When I speak of flexibility, I’m not talking about being able to do a split or twist into a corkscrew from some advanced-level yoga pose. I’m referring to the art of adapting to changing circumstances. I watch people work out in the gym and then suddenly become paralyzed if “their” machines aren’t available. Part of the training process is showing clients how to adapt and still get the work done. It’s important to be flexible and to learn how to improvise to make your workouts more efficient and effective, even in sub par conditions.
Prior to meeting with a client, a trainer will write out an individualized program that acts as a road map to help that client reach a particular goal. However, upon meeting the client for a session at 7am, I see that the gym is crowded during the prime-time rush and the squat rack is taken: there goes the first movement in my program. Now what? Do I wait for it to free up, wasting precious time with my paying customer? I’ve seen some trainers do just that, trying to fill the time with pleasant commentary while the antsy client feigns interest and bounces around to loosen up (and to burn a few calories).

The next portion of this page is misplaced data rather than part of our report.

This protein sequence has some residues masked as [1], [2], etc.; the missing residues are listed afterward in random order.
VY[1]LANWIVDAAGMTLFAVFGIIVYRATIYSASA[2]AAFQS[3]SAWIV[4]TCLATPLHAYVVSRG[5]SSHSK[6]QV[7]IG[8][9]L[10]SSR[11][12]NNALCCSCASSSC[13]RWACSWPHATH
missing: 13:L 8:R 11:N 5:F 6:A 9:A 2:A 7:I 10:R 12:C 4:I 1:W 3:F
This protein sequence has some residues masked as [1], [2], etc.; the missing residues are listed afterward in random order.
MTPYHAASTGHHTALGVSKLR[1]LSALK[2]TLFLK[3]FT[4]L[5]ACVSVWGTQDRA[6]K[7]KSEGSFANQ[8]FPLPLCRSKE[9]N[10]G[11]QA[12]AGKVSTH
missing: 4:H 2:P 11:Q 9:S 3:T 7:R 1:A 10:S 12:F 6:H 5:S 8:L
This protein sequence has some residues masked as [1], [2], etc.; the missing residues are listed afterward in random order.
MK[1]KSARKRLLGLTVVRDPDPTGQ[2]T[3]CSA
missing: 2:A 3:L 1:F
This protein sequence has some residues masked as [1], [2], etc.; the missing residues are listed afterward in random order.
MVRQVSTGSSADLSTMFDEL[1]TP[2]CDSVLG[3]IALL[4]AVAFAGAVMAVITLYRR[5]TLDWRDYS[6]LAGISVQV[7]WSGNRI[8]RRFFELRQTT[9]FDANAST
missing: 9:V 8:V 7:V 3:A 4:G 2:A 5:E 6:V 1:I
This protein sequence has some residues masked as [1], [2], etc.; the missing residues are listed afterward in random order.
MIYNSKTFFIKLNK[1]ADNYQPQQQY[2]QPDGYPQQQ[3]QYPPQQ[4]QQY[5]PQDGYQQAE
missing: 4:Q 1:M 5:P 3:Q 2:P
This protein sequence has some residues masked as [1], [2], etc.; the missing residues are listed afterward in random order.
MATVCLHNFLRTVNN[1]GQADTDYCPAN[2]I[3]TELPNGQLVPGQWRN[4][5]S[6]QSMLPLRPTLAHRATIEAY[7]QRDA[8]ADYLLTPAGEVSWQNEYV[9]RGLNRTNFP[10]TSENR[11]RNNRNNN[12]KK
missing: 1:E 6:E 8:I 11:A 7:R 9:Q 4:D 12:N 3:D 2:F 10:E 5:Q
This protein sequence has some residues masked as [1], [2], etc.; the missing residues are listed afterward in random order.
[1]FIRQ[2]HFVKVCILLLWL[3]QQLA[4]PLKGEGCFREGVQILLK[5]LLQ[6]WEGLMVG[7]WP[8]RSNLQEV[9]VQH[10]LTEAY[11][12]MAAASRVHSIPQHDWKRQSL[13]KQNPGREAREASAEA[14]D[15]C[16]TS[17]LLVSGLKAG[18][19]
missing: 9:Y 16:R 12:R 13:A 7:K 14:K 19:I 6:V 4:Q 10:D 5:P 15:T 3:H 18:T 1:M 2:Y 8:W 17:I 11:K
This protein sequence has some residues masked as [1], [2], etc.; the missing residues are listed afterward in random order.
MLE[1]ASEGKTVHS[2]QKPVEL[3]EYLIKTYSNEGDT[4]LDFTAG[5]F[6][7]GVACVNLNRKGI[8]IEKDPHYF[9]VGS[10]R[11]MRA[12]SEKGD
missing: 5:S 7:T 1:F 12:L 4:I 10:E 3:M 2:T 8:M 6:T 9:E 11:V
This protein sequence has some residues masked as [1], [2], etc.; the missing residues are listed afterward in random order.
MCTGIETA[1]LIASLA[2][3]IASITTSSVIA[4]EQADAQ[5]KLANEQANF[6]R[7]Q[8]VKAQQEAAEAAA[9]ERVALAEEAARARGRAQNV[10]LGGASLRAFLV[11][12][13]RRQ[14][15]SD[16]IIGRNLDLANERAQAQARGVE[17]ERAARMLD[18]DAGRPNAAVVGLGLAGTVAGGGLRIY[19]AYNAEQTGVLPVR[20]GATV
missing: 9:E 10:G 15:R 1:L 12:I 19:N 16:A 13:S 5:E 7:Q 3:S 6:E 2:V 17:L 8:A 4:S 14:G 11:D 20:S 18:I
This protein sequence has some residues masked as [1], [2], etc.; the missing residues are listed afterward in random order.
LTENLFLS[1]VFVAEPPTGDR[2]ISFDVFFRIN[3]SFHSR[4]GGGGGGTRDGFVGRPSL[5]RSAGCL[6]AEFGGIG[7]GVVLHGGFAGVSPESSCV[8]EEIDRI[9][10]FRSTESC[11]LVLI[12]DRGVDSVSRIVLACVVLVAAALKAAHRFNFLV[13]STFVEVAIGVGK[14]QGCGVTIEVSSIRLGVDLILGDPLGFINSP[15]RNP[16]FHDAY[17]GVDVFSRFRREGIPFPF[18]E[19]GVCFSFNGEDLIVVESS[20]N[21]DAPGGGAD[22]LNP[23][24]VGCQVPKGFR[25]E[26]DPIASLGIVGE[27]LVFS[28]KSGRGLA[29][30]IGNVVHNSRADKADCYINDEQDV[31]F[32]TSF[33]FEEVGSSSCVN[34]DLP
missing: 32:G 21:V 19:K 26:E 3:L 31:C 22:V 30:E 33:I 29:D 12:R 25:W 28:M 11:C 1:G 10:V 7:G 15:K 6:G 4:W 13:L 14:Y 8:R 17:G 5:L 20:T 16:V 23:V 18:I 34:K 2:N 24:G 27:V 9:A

Another way to adapt to less-than-ideal conditions is to analyze what a movement is designed to accomplish and most accurately simulate it with another modality. For example, I really wanted to do heavy front squats with Sally but my colleague, Ms. Ima Hog, is monopolizing the squat rack the entire session. So, I think about a few main concepts to formulate Plan B:
What a squat works: Bilateral (2 legs), triple extension
Muscles involved: Almost everything! (quads, glutes, hamstrings, calves, erectors, etc.)
Where the load is located: Anterior (in front), above the center of gravity
At what intensity they were to be performed: Heavy, ~90%
Once I run through this checklist, I select an alternative—squats with dumbbells in a rack position—and get Sally moving. Even if you don’t know what those terms in the list mean (some trainer jargon), figure out the basics: In a squat you bend down and come back up. Stick with the fundamentals and grab some dumbbells instead of the bar. But you wanted the 20s and they are taken? Grab the 25s and do a couple less reps. Improvise.
Training clients in a gym is a good metaphor of this more universally applied concept of flexibility because change is the norm, not the exception. Those who practice greater skills of flexibility and improvisation tend to get better results.
Keep on Movin’